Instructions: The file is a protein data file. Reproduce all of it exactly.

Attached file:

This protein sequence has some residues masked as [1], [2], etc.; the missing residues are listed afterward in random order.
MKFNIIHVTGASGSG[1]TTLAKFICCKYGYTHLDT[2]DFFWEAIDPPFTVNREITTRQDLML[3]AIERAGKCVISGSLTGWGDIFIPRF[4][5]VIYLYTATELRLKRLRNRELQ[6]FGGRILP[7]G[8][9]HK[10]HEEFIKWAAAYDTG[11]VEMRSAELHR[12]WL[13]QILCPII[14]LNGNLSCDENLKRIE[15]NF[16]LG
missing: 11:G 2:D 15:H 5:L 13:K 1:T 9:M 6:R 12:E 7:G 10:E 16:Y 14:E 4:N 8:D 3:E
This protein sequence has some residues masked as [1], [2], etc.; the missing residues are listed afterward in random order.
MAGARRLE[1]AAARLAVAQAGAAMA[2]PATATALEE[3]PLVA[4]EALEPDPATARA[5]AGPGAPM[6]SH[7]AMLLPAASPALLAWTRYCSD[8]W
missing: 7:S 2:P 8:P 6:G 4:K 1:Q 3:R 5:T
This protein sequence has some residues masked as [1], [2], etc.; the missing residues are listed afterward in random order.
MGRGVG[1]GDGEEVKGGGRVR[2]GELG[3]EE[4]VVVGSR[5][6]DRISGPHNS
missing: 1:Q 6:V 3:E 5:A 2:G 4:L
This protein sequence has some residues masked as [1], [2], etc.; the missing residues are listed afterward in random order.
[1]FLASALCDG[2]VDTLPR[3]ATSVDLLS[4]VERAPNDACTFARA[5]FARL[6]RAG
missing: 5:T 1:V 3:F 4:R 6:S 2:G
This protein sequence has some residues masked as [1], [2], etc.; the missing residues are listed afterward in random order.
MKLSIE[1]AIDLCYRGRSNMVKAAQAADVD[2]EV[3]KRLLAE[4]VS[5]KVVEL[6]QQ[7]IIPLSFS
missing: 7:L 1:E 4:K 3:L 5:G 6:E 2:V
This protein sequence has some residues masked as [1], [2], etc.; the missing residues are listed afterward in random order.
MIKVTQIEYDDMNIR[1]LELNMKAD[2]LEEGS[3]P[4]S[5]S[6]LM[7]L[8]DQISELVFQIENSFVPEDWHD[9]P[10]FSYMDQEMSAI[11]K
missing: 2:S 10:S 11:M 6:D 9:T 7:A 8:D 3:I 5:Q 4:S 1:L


This protein sequence has some residues masked as [1], [2], etc.; the missing residues are listed afterward in random order.
MKFNIIHVTGASGSG[1]TTLAKFICCKYGYTHLDT[2]DFFWEAIDPPFTVNREITTRQDLML[3]AIERAGKCVISGSLTGWGDIFIPRF[4][5]VIYLYTATELRLKRLRNRELQ[6]FGGRILP[7]G[8][9]HK[10]HEEFIKWAAAYDTG[11]VEMRSAELHR[12]WL[13]QILCPII[14]LNGNLSCDENLKRIE[15]NF[16]LG
missing: 11:G 2:D 15:H 5:L 13:K 1:T 9:M 6:R 12:E 7:G 10:E 16:Y 14:E 4:N 8:D 3:E
This protein sequence has some residues masked as [1], [2], etc.; the missing residues are listed afterward in random order.
MAGARRLE[1]AAARLAVAQAGAAMA[2]PATATALEE[3]PLVA[4]EALEPDPATARA[5]AGPGAPM[6]SH[7]AMLLPAASPALLAWTRYCSD[8]W
missing: 7:S 2:P 8:P 6:G 4:K 1:Q 3:R 5:T
This protein sequence has some residues masked as [1], [2], etc.; the missing residues are listed afterward in random order.
MGRGVG[1]GDGEEVKGGGRVR[2]GELG[3]EE[4]VVVGSR[5][6]DRISGPHNS
missing: 1:Q 6:V 3:E 5:A 2:G 4:L
This protein sequence has some residues masked as [1], [2], etc.; the missing residues are listed afterward in random order.
[1]FLASALCDG[2]VDTLPR[3]ATSVDLLS[4]VERAPNDACTFARA[5]FARL[6]RAG
missing: 5:T 1:V 3:F 4:R 6:S 2:G
This protein sequence has some residues masked as [1], [2], etc.; the missing residues are listed afterward in random order.
MKLSIE[1]AIDLCYRGRSNMVKAAQAADVD[2]EV[3]KRLLAE[4]VS[5]KVVEL[6]QQ[7]IIPLSFS
missing: 7:L 1:E 4:K 3:L 5:G 6:E 2:V
This protein sequence has some residues masked as [1], [2], etc.; the missing residues are listed afterward in random order.
MIKVTQIEYDDMNIR[1]LELNMKAD[2]LEEGS[3]P[4]S[5]S[6]LM[7]L[8]DQISELVFQIENSFVPEDWHD[9]P[10]FSYMDQEMSAI[11]K
missing: 2:S 10:S 11:M 6:D 9:T 7:A 8:D 3:I 5:Q 4:S 1:L